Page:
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Discussion Starter · #1 ·
Hello all,

I bought a 2006 Avalon Limited 11 days ago based largely on an article by Kelley Blue Book that rated #1 the 2006 Avalon for used cars $8000 and under and stated that well cared for examples largely provide 200k trouble free miles. See article here: http://www.kbb.com/car-reviews-and-news/top-10/best-used-cars-under-8000/2100000852/

I thought a well cared for example was what I bought. One Owner 81k miles extensive service history documented by carfax at local Toyota dealership. Car truly looks immaculate. I did notice on carfax that in December 2009 the engine oil cooler line was replaced/repaired.

Imagine my surprise a day or so after buying the car to come across the carcomplaints.com website and the “avoid like the plague” designation the 2006 Avalon has earned there. Well, so now the engine oil cooler line thing makes sense to me. The next day, I made the trek to the local Toyota dealership to find out what hose was put on the car in December 2009 AT 37165 MILES. They were not very helpful, but I did get a diagram of the hose location from the parts dept.

The following day I went to a different local Toyota dealership, and this service guy is a tad more helpful. We go inside and he tells me that my car is not even listed as a part of that recall. As he is looking at some service history, a “severe oil leak” event caught my eye. It was April 2009. This event is NOT on carfax. An out of town dealership is the dealer doing repair. Mileage = 28835 Notes: SEVERE ENGINE OIL LEAK Cause Desc: HOLE IN VVTI LINE, GASKETS, COVER & OIL SOAKED BELT(VVTI LINES HAVE BEEN ON BACK ORDER) 14 DAY RENT Part # of replacement hose was 1570731030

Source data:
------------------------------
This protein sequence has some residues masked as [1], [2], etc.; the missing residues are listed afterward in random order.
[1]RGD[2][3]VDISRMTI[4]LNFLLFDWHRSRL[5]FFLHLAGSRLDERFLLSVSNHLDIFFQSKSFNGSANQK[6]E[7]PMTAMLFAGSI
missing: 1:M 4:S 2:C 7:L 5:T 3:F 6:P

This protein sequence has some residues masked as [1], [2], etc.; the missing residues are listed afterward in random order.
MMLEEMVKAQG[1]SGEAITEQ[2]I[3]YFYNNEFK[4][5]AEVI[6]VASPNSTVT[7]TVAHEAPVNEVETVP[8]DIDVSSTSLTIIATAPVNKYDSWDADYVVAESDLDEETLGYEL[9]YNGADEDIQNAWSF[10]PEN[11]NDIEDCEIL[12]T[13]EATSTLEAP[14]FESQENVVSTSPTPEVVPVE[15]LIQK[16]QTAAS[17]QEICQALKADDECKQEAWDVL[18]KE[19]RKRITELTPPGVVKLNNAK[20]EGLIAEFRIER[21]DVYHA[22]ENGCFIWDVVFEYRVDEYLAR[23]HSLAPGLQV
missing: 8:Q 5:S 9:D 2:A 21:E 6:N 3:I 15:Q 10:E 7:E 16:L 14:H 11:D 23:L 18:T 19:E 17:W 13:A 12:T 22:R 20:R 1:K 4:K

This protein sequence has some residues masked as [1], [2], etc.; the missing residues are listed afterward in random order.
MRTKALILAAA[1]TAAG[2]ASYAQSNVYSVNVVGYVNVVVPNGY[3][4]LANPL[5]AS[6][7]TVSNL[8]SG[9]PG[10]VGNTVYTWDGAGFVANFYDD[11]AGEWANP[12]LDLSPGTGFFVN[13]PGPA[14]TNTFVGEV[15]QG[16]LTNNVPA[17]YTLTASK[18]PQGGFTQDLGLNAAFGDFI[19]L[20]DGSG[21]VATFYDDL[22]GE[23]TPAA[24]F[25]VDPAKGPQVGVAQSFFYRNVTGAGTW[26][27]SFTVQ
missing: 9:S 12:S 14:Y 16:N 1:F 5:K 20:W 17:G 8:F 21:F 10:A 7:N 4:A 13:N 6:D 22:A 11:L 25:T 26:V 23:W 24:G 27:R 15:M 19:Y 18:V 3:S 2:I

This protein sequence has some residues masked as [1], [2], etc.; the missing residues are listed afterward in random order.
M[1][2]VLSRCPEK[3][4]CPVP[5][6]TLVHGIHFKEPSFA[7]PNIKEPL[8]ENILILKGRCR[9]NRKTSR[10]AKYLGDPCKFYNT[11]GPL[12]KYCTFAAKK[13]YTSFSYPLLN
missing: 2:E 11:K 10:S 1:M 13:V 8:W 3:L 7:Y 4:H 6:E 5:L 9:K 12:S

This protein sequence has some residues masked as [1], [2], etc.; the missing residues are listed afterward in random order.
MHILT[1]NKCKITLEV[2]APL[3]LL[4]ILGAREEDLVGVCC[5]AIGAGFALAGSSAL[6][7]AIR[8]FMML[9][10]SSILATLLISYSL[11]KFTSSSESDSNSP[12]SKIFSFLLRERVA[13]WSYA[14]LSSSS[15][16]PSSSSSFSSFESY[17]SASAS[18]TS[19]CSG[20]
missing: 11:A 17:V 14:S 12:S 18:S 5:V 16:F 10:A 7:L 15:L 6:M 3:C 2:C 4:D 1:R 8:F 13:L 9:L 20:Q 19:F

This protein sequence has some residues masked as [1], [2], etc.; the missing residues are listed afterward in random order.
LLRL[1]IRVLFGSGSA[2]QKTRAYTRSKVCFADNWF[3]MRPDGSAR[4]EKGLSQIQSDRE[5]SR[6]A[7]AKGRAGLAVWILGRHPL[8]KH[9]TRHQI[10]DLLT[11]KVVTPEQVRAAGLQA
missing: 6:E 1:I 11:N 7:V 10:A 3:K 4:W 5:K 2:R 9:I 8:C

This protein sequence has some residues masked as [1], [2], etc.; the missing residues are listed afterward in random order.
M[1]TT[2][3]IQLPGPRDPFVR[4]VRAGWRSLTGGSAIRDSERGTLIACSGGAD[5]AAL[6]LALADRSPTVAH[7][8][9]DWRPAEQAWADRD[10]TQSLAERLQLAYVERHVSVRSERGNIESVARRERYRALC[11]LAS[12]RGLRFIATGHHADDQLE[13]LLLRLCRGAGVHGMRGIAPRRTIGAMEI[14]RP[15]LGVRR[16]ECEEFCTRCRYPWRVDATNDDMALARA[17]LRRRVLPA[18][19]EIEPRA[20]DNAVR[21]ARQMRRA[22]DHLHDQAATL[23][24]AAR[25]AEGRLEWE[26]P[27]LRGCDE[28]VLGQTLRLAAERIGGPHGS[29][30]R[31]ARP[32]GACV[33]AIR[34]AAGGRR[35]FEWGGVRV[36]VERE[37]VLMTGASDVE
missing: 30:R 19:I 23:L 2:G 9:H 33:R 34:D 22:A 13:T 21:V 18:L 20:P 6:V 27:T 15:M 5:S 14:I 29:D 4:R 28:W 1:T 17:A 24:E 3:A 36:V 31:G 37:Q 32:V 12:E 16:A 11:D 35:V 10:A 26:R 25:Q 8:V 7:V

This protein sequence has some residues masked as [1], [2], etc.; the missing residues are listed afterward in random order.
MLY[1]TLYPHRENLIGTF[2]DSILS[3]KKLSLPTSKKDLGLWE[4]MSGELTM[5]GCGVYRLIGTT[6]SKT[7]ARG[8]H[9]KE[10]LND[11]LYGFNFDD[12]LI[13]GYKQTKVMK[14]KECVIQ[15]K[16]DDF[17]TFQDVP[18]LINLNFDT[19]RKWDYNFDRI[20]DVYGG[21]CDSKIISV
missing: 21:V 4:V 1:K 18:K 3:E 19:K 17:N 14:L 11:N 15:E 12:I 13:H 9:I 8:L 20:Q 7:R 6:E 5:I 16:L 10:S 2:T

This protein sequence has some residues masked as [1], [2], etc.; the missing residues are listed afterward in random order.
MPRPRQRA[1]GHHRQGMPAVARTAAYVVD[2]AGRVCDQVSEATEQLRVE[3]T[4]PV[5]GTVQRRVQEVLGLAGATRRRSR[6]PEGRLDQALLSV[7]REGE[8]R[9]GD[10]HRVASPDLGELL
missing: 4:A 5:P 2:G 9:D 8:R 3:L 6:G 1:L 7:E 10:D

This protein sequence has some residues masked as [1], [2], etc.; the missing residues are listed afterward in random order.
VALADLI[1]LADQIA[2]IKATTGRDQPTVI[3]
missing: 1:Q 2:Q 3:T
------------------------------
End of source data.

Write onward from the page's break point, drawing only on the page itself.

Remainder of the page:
So, to summarize: 4/09 – severe oil leak from busted vvti hose. how can I find out if there was engine damage? Then 8 months later in 12/09 local dealership reports replacing oil cooler line.

After closely looking at the hose currently on the car, I believe the updated hose is installed, but I believe it is the Lexus version of the hose. I can make out the following yellow letters Oil > ACM FKM.

Are there any confirmed failures of the replacement hose? Does it matter that the Lexus hose was used instead of the updated Toyota hose with the yellow bar?

Are there any signs I should look out for that might signify existing engine damage from the line failure at 28k?

Any other suggestions, tips, and hints would be greatly appreciated!
 

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Just my 2 cents.

You mention work being done or conditions reported 7 yrs. ago - 2009

The engine could not have been too terribly damaged and survive 7 yrs.
 

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Discussion Starter · #3 ·
Just my 2 cents.

You mention work being done or conditions reported 7 yrs. ago - 2009

The engine could not have been too terribly damaged and survive 7 yrs.
Thanks Mike. That is what I was thinking as well. I guess I am just looking for reassurance that I did not waste my money. According to the records on carfax, the car was otherwise regularly maintained at the dealership.

How accurate is the mpg that is represented on the display screen? My mpg does seem worse than expected according to the number displayed. I am now tracking it the old fashioned way to get an accurate reading of my mpg.
 

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Hello all,

I bought a 2006 Avalon Limited 11 ...

I thought a well cared for example...
Congratulations, welcome to the club!